What to Know
- One of Jeffrey Epstein's accusers urged other women to come forward with allegations against the wealthy financier as he faces sex charges
- "You are not alone, and this was not your fault," Courtney Wild told reporters as she said victims won't get justice until they speak out
- Wild's remarks came a day after she appeared in Manhattan federal court and urged a judge to deny Epstein bail
One of Jeffrey Epstein's accusers urged other women Tuesday to come forward with allegations against the wealthy financier as federal authorities prosecute him on sex charges.
Courtney Wild told reporters at a news conference in New York that Epstein "will never stop sexually abusing children until he is in jail."
"We will not get justice until you speak out," Wild said, addressing anyone who believes they have been abused by Epstein. "You are not alone, and this was not your fault."
Wild's remarks came a day after she appeared in Manhattan federal court and urged a judge to deny Epstein bail. She said Epstein started sexually abusing her when she was 14 in Palm Beach, Florida.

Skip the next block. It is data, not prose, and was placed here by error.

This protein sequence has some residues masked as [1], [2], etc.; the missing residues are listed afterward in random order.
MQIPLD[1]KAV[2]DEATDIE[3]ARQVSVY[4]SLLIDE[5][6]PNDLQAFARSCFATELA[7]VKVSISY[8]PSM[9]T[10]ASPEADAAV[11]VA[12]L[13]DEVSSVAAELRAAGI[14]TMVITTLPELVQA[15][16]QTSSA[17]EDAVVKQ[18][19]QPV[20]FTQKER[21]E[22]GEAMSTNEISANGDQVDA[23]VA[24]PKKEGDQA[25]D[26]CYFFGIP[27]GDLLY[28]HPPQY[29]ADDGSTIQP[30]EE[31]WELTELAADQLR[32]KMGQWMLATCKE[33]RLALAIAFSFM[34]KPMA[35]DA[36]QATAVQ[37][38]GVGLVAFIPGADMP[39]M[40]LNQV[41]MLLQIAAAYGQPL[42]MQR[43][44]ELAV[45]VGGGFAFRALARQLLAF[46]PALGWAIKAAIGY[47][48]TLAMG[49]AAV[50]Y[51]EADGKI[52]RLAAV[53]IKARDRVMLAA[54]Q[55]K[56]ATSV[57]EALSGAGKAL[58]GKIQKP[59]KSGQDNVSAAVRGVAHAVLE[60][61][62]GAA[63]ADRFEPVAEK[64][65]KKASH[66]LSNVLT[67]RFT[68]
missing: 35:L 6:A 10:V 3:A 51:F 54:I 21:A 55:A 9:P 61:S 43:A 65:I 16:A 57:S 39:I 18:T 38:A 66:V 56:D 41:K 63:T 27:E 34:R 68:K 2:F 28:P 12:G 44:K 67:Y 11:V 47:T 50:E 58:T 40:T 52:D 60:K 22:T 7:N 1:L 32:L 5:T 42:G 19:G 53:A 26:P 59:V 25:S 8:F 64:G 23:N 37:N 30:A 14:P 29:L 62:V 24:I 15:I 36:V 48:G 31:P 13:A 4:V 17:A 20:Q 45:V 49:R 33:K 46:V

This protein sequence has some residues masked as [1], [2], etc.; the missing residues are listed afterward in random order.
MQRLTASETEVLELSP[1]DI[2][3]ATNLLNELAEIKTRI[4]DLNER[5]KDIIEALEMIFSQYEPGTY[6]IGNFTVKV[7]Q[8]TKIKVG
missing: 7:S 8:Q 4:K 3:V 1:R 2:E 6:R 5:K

An email was sent to Epstein's attorney seeking comment.
Epstein's legal team did not address Tuesday's events, but they did write to the judge in the case to explain why a passport from the 1980s with their client's picture but not his real name was found in a safe at his house.
"Epstein – an affluent member of the Jewish faith – acquired the passport in the 1980s, when hijackings were prevalent, in connection to Middle East travel," they wrote. "The passport was for personal protection in the event of travel to dangerous areas, only to be presented to potential kidnapers, hijackers or terrorists should violent episodes occur."
They claim the prosecution never offered any evidence to suggest that Epstein ever used the document.
Epstein has pleaded not guilty to conspiracy and sex trafficking charges brought by the U.S. Attorney's Office in Manhattan. Wild's accusations are not part of that indictment.
Epstein's attorneys have argued that the new charges should not have been filed because he signed a non-prosecution agreement with the U.S. Attorney's Office in Miami more than a decade ago.
Wild's attorney, Brad Edwards, said his client was first identified as a victim of Epstein in 2005 but was not consulted about the once-secret non-prosecution deal that allowed Epstein to plead guilty to lesser state charges.
He said he was surprised by Epstein's recent arrest.